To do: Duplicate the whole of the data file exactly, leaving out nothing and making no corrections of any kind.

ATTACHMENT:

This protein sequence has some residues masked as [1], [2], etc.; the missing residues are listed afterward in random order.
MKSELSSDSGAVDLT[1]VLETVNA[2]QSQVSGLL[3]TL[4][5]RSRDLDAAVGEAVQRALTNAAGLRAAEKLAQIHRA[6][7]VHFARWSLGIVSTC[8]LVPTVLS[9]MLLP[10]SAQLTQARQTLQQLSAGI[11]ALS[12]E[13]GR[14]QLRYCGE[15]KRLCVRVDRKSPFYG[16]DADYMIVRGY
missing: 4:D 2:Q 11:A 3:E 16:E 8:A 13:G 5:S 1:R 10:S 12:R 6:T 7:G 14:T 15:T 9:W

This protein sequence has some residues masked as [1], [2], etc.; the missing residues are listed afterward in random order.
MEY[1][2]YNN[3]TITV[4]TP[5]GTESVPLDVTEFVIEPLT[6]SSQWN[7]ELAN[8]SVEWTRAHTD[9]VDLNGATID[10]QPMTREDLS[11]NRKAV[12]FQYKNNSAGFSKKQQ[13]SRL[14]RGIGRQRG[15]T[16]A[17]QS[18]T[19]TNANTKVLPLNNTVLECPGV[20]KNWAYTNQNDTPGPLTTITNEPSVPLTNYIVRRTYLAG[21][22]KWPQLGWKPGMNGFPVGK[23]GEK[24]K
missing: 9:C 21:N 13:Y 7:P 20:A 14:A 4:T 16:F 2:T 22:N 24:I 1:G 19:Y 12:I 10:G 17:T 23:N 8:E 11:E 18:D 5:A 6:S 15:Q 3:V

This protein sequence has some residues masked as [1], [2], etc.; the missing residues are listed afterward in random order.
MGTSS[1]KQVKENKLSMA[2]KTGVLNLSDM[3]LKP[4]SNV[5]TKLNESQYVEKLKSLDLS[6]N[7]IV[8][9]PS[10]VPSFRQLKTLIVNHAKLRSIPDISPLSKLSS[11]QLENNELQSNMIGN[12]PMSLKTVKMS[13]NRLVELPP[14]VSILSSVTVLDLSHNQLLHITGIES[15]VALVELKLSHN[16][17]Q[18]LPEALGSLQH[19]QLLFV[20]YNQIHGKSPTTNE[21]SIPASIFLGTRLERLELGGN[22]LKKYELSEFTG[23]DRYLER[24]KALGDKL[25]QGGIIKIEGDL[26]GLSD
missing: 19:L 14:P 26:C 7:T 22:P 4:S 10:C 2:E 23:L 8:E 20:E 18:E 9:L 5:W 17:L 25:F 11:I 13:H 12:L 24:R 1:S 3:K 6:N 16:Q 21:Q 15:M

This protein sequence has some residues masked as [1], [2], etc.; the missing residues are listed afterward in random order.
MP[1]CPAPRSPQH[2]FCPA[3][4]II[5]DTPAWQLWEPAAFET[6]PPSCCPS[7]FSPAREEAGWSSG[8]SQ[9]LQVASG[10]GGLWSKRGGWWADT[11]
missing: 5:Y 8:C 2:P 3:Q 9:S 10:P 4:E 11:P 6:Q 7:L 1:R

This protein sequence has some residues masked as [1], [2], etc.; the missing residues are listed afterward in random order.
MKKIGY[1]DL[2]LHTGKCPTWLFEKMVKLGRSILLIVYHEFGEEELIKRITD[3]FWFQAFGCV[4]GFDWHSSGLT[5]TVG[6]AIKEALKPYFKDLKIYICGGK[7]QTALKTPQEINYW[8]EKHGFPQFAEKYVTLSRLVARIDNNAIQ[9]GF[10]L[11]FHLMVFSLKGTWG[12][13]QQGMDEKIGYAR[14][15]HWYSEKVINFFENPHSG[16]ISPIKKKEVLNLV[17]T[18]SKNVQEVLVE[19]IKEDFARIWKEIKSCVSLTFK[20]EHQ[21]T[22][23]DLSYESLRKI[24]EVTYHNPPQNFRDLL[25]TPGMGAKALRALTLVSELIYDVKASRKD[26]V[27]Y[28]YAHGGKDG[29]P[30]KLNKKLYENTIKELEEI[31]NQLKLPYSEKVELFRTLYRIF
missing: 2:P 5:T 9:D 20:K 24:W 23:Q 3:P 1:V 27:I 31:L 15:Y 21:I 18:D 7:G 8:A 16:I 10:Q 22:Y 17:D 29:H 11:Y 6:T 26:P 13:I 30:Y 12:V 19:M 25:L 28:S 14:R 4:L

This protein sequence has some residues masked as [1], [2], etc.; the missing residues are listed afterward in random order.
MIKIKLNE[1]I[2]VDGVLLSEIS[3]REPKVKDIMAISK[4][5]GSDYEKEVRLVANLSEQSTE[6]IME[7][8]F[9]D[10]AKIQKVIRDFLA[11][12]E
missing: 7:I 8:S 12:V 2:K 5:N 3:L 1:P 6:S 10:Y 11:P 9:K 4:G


This protein sequence has some residues masked as [1], [2], etc.; the missing residues are listed afterward in random order.
MKSELSSDSGAVDLT[1]VLETVNA[2]QSQVSGLL[3]TL[4][5]RSRDLDAAVGEAVQRALTNAAGLRAAEKLAQIHRA[6][7]VHFARWSLGIVSTC[8]LVPTVLS[9]MLLP[10]SAQLTQARQTLQQLSAGI[11]ALS[12]E[13]GR[14]QLRYCGE[15]KRLCVRVDRKSPFYG[16]DADYMIVRGY
missing: 4:D 2:Q 11:A 3:E 16:E 8:A 13:G 5:S 1:R 10:S 12:R 6:T 7:G 14:T 15:T 9:W

This protein sequence has some residues masked as [1], [2], etc.; the missing residues are listed afterward in random order.
MEY[1][2]YNN[3]TITV[4]TP[5]GTESVPLDVTEFVIEPLT[6]SSQWN[7]ELAN[8]SVEWTRAHTD[9]VDLNGATID[10]QPMTREDLS[11]NRKAV[12]FQYKNNSAGFSKKQQ[13]SRL[14]RGIGRQRG[15]T[16]A[17]QS[18]T[19]TNANTKVLPLNNTVLECPGV[20]KNWAYTNQNDTPGPLTTITNEPSVPLTNYIVRRTYLAG[21][22]KWPQLGWKPGMNGFPVGK[23]GEK[24]K
missing: 9:C 21:N 13:Y 7:P 20:A 14:A 4:T 16:F 2:T 22:N 24:I 1:G 19:Y 12:I 10:G 17:T 23:N 8:E 11:E 18:D 5:A 6:S 15:Q 3:V

This protein sequence has some residues masked as [1], [2], etc.; the missing residues are listed afterward in random order.
MGTSS[1]KQVKENKLSMA[2]KTGVLNLSDM[3]LKP[4]SNV[5]TKLNESQYVEKLKSLDLS[6]N[7]IV[8][9]PS[10]VPSFRQLKTLIVNHAKLRSIPDISPLSKLSS[11]QLENNELQSNMIGN[12]PMSLKTVKMS[13]NRLVELPP[14]VSILSSVTVLDLSHNQLLHITGIES[15]VALVELKLSHN[16][17]Q[18]LPEALGSLQH[19]QLLFV[20]YNQIHGKSPTTNE[21]SIPASIFLGTRLERLELGGN[22]LKKYELSEFTG[23]DRYLER[24]KALGDKL[25]QGGIIKIEGDL[26]GLSD
missing: 19:L 14:P 26:C 7:T 22:P 4:S 10:C 2:E 23:L 8:E 20:E 18:E 9:L 5:W 17:L 25:F 11:I 13:H 12:L 24:R 1:S 3:K 6:N 16:Q 21:Q 15:M

This protein sequence has some residues masked as [1], [2], etc.; the missing residues are listed afterward in random order.
MP[1]CPAPRSPQH[2]FCPA[3][4]II[5]DTPAWQLWEPAAFET[6]PPSCCPS[7]FSPAREEAGWSSG[8]SQ[9]LQVASG[10]GGLWSKRGGWWADT[11]
missing: 5:Y 8:C 2:P 3:Q 9:S 10:P 4:E 11:P 6:Q 7:L 1:R

This protein sequence has some residues masked as [1], [2], etc.; the missing residues are listed afterward in random order.
MKKIGY[1]DL[2]LHTGKCPTWLFEKMVKLGRSILLIVYHEFGEEELIKRITD[3]FWFQAFGCV[4]GFDWHSSGLT[5]TVG[6]AIKEALKPYFKDLKIYICGGK[7]QTALKTPQEINYW[8]EKHGFPQFAEKYVTLSRLVARIDNNAIQ[9]GF[10]L[11]FHLMVFSLKGTWG[12][13]QQGMDEKIGYAR[14][15]HWYSEKVINFFENPHSG[16]ISPIKKKEVLNLV[17]T[18]SKNVQEVLVE[19]IKEDFARIWKEIKSCVSLTFK[20]EHQ[21]T[22][23]DLSYESLRKI[24]EVTYHNPPQNFRDLL[25]TPGMGAKALRALTLVSELIYDVKASRKD[26]V[27]Y[28]YAHGGKDG[29]P[30]KLNKKLYENTIKELEEI[31]NQLKLPYSEKVELFRTLYRIF
missing: 2:P 5:T 9:D 20:K 24:W 23:Q 3:P 1:V 27:I 31:L 15:Y 21:I 18:D 7:G 8:A 16:I 10:Q 22:Y 17:D 29:H 11:Y 6:T 26:P 13:I 30:Y 12:V 19:M 25:L 28:S 14:R 4:L

This protein sequence has some residues masked as [1], [2], etc.; the missing residues are listed afterward in random order.
MIKIKLNE[1]I[2]VDGVLLSEIS[3]REPKVKDIMAISK[4][5]GSDYEKEVRLVANLSEQSTE[6]IME[7][8]F[9]D[10]AKIQKVIRDFLA[11][12]E
missing: 7:I 8:S 12:V 2:K 5:N 3:L 1:P 6:S 10:Y 11:P 9:K 4:G